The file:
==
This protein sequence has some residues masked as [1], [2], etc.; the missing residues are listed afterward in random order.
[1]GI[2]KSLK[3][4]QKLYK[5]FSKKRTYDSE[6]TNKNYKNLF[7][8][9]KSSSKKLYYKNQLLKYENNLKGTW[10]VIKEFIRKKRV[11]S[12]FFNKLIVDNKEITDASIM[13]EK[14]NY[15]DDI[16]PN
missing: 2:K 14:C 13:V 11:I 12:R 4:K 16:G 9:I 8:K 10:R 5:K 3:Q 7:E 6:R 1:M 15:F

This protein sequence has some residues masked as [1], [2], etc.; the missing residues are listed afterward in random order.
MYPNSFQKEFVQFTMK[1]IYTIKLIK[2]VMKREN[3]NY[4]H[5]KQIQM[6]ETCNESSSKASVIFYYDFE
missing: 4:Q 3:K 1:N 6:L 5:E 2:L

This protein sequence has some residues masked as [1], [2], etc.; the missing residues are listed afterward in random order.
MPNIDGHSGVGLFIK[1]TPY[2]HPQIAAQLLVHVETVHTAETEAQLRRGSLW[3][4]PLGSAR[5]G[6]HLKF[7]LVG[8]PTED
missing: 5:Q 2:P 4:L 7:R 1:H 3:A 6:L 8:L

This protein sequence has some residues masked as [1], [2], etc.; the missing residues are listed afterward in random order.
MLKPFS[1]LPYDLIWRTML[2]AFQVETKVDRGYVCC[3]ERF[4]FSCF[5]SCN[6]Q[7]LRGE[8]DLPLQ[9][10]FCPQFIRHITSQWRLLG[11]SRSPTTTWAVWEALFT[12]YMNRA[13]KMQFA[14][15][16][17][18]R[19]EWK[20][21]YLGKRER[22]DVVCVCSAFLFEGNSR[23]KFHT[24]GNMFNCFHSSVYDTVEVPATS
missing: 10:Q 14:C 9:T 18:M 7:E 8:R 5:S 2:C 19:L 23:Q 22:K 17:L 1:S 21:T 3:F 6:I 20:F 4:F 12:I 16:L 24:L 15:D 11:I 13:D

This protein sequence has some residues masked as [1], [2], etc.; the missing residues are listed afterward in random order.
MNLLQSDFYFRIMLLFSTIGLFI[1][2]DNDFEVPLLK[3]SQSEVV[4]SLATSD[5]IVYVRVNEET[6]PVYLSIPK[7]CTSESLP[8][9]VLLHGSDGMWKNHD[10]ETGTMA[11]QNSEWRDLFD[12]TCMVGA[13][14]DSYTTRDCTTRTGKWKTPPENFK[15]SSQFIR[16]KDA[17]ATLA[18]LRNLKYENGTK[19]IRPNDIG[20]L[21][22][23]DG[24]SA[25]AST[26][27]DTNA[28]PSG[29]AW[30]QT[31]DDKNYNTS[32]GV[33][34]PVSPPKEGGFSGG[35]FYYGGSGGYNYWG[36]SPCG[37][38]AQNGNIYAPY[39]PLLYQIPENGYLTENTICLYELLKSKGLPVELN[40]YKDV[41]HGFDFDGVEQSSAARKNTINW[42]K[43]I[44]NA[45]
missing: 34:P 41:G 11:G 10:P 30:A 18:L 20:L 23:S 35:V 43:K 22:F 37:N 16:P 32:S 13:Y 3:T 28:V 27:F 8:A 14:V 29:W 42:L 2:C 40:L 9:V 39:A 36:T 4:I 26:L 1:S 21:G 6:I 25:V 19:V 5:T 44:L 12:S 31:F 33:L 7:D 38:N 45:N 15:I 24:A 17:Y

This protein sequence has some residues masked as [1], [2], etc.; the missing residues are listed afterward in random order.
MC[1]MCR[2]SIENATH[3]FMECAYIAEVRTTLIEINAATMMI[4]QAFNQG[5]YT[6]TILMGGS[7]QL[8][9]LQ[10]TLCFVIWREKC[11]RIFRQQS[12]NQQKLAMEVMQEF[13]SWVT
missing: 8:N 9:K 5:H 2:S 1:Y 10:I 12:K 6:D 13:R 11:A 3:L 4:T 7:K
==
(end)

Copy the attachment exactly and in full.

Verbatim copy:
This protein sequence has some residues masked as [1], [2], etc.; the missing residues are listed afterward in random order.
[1]GI[2]KSLK[3][4]QKLYK[5]FSKKRTYDSE[6]TNKNYKNLF[7][8][9]KSSSKKLYYKNQLLKYENNLKGTW[10]VIKEFIRKKRV[11]S[12]FFNKLIVDNKEITDASIM[13]EK[14]NY[15]DDI[16]PN
missing: 2:K 14:C 13:V 11:I 12:R 4:K 16:G 9:I 8:K 10:R 5:K 3:Q 7:E 6:R 1:M 15:F

This protein sequence has some residues masked as [1], [2], etc.; the missing residues are listed afterward in random order.
MYPNSFQKEFVQFTMK[1]IYTIKLIK[2]VMKREN[3]NY[4]H[5]KQIQM[6]ETCNESSSKASVIFYYDFE
missing: 4:Q 3:K 1:N 6:L 5:E 2:L

This protein sequence has some residues masked as [1], [2], etc.; the missing residues are listed afterward in random order.
MPNIDGHSGVGLFIK[1]TPY[2]HPQIAAQLLVHVETVHTAETEAQLRRGSLW[3][4]PLGSAR[5]G[6]HLKF[7]LVG[8]PTED
missing: 5:Q 2:P 4:L 7:R 1:H 3:A 6:L 8:L

This protein sequence has some residues masked as [1], [2], etc.; the missing residues are listed afterward in random order.
MLKPFS[1]LPYDLIWRTML[2]AFQVETKVDRGYVCC[3]ERF[4]FSCF[5]SCN[6]Q[7]LRGE[8]DLPLQ[9][10]FCPQFIRHITSQWRLLG[11]SRSPTTTWAVWEALFT[12]YMNRA[13]KMQFA[14][15][16][17][18]R[19]EWK[20][21]YLGKRER[22]DVVCVCSAFLFEGNSR[23]KFHT[24]GNMFNCFHSSVYDTVEVPATS
missing: 10:Q 14:C 9:T 18:M 7:E 8:R 5:S 2:C 19:L 23:Q 22:K 17:L 1:S 21:T 3:F 6:I 20:F 4:F 12:I 16:L 24:L 15:D 11:I 13:D

This protein sequence has some residues masked as [1], [2], etc.; the missing residues are listed afterward in random order.
MNLLQSDFYFRIMLLFSTIGLFI[1][2]DNDFEVPLLK[3]SQSEVV[4]SLATSD[5]IVYVRVNEET[6]PVYLSIPK[7]CTSESLP[8][9]VLLHGSDGMWKNHD[10]ETGTMA[11]QNSEWRDLFD[12]TCMVGA[13][14]DSYTTRDCTTRTGKWKTPPENFK[15]SSQFIR[16]KDA[17]ATLA[18]LRNLKYENGTK[19]IRPNDIG[20]L[21][22][23]DG[24]SA[25]AST[26][27]DTNA[28]PSG[29]AW[30]QT[31]DDKNYNTS[32]GV[33][34]PVSPPKEGGFSGG[35]FYYGGSGGYNYWG[36]SPCG[37][38]AQNGNIYAPY[39]PLLYQIPENGYLTENTICLYELLKSKGLPVELN[40]YKDV[41]HGFDFDGVEQSSAARKNTINW[42]K[43]I[44]NA[45]
missing: 34:P 41:G 11:G 10:P 30:A 18:L 20:L 23:S 35:V 43:K 22:F 37:N 16:P 32:S 13:Y 3:T 28:V 27:F 8:A 14:V 29:W 42:L 2:C 40:L 9:V 39:A 36:T 4:I 26:L 1:S 21:G 6:I 25:V 19:V 5:T 44:L 12:S 31:F 33:L 7:D 38:N 45:N 15:I 24:A 17:Y

This protein sequence has some residues masked as [1], [2], etc.; the missing residues are listed afterward in random order.
MC[1]MCR[2]SIENATH[3]FMECAYIAEVRTTLIEINAATMMI[4]QAFNQG[5]YT[6]TILMGGS[7]QL[8][9]LQ[10]TLCFVIWREKC[11]RIFRQQS[12]NQQKLAMEVMQEF[13]SWVT
missing: 8:N 9:K 5:H 2:S 1:Y 10:I 12:K 6:D 13:R 11:A 3:L 4:T 7:K